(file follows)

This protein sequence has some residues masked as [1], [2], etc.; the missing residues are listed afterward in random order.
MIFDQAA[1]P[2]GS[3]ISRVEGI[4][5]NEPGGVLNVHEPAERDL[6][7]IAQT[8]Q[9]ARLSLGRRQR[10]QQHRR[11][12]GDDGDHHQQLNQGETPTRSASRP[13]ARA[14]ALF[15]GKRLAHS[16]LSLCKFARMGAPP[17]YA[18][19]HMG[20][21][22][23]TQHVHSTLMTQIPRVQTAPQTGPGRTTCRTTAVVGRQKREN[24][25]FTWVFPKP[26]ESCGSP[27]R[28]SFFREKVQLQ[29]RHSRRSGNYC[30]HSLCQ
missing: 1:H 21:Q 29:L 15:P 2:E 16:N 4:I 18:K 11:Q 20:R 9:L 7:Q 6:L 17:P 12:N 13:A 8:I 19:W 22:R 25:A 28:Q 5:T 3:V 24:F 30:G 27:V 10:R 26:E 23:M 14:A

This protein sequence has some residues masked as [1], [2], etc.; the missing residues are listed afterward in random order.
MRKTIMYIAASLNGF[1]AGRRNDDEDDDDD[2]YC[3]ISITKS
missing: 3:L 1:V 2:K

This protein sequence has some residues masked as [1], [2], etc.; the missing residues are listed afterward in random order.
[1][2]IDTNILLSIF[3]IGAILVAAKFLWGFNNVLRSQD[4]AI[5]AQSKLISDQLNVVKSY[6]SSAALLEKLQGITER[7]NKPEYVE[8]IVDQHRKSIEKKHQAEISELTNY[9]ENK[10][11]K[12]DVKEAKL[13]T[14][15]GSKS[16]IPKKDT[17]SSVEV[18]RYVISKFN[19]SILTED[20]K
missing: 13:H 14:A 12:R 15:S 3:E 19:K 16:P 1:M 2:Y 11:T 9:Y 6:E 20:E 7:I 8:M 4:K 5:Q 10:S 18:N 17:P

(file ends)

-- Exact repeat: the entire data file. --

This protein sequence has some residues masked as [1], [2], etc.; the missing residues are listed afterward in random order.
MIFDQAA[1]P[2]GS[3]ISRVEGI[4][5]NEPGGVLNVHEPAERDL[6][7]IAQT[8]Q[9]ARLSLGRRQR[10]QQHRR[11][12]GDDGDHHQQLNQGETPTRSASRP[13]ARA[14]ALF[15]GKRLAHS[16]LSLCKFARMGAPP[17]YA[18][19]HMG[20][21][22][23]TQHVHSTLMTQIPRVQTAPQTGPGRTTCRTTAVVGRQKREN[24][25]FTWVFPKP[26]ESCGSP[27]R[28]SFFREKVQLQ[29]RHSRRSGNYC[30]HSLCQ
missing: 1:H 21:Q 29:L 15:P 2:E 16:N 4:I 18:K 11:Q 20:R 9:L 7:Q 6:L 17:P 12:N 13:A 8:I 19:W 22:R 25:A 28:Q 5:T 3:V 24:F 30:G 27:V 10:R 26:E 23:M 14:A

This protein sequence has some residues masked as [1], [2], etc.; the missing residues are listed afterward in random order.
MRKTIMYIAASLNGF[1]AGRRNDDEDDDDD[2]YC[3]ISITKS
missing: 3:L 1:V 2:K

This protein sequence has some residues masked as [1], [2], etc.; the missing residues are listed afterward in random order.
[1][2]IDTNILLSIF[3]IGAILVAAKFLWGFNNVLRSQD[4]AI[5]AQSKLISDQLNVVKSY[6]SSAALLEKLQGITER[7]NKPEYVE[8]IVDQHRKSIEKKHQAEISELTNY[9]ENK[10][11]K[12]DVKEAKL[13]T[14][15]GSKS[16]IPKKDT[17]SSVEV[18]RYVISKFN[19]SILTED[20]K
missing: 13:H 14:A 12:R 15:S 3:E 19:K 16:P 1:M 2:Y 11:T 9:Y 6:E 20:E 7:I 8:M 4:K 5:Q 10:S 18:N 17:P